With so little returning depth at linebacker, it was not a surprise that coach MacIntyre brought in some immediate help this spring. Enrolling in January were Addison Gillam, the San Jose State grey-shirt who followed Mac & Co. to Boulder and Markeis Reed, who graduated high school last December. Both are likely to see action as true freshmen this fall, with Gillam in particular turning heads this spring.

If the Buffs dig much deeper into the depth chart this fall, it could be a long season. Clay Norgard has returned to linebacker after initially coming to Boulder as a tight end (he played both in high school). Norgard could develop into a very good linebacker, but it would be a great deal to expect much production this fall in his first full season at the position.

Of course, Buff fans can hope that sophomore walk-on Thor Eaton makes his way onto the field. In a season which projects to have few SportsCenter moments, a few spectacular plays from someone named Thor could just make the ESPN highlights …

Bottom line … It is absolutely crucial that Derrick Webb, Brady Daigh, and Paul Vigo stay healthy and productive this fall. If freshmen are forced into the fray against the point-a-minute offenses of the Pac-12 … well, we know what happens next.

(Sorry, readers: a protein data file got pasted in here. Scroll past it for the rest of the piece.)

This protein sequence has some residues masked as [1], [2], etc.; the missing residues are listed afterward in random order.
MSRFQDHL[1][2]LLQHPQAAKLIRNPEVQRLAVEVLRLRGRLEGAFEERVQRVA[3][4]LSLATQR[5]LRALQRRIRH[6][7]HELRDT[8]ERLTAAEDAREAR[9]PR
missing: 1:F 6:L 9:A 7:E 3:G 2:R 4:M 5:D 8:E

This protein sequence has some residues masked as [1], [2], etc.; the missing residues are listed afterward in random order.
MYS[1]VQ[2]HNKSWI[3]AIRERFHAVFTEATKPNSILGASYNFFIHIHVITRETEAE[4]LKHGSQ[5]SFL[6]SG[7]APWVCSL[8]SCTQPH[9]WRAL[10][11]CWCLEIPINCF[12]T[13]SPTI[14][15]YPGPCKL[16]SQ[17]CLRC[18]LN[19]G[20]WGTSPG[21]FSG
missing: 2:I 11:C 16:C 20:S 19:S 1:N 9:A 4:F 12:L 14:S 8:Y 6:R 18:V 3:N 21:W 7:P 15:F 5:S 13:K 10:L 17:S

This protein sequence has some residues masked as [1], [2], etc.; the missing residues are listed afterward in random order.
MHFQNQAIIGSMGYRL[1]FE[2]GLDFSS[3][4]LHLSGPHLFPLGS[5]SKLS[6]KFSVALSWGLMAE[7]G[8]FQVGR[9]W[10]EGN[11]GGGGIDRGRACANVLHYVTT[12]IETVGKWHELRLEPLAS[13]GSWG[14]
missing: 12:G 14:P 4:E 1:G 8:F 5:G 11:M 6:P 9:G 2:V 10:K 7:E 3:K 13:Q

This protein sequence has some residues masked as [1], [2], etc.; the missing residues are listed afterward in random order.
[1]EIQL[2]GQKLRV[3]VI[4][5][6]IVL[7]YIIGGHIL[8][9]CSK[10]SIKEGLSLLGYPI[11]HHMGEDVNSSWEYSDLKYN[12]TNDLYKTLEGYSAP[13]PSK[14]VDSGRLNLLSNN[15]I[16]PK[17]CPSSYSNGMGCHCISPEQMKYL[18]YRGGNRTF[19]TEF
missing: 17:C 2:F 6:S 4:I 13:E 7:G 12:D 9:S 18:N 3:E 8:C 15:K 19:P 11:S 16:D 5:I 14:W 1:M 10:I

Defensive line

RosterDefensive tackles – Nate Bonsu, Sr.; Josh Tupou, So.; Tyler Henington, So.; Justin Solis, So.; John Tuso, So. (walk-on); Kory Rasmussen, R-Fr.; De’Jon Wilson, R-Fr. … Defensive ends – Chidera Uzo-Diribe, Sr.; Kirk Poston, Jr.; Juda Parker, Jr.; Andre Nichols, Jr. (walk-on); Samson Kafovalu, So.; Derek McCartney, R-Fr; Timothy Coleman, Fr.; Jimmie Gilbert

Colorado will play a base 4-3 defense, with Tyler Henington and Josh Tupou listed as starters at defensive tackle, and Chidera Uzo-Diribe and Samson Kafovalu listed as the starting defensive ends.

Thing is, the Buffs will hardly ever be in the 4-3. With all of the spread offenses CU will be playing this fall, it’s more realistic that CU will have three linemen on the field at any given time.

And that’s not altogether a bad thing, considering the Buffs’ roster.

Take another look at the starting defensive line (at least heading into fall camp). You’ve got Uzo-Diribe … and three sophomores.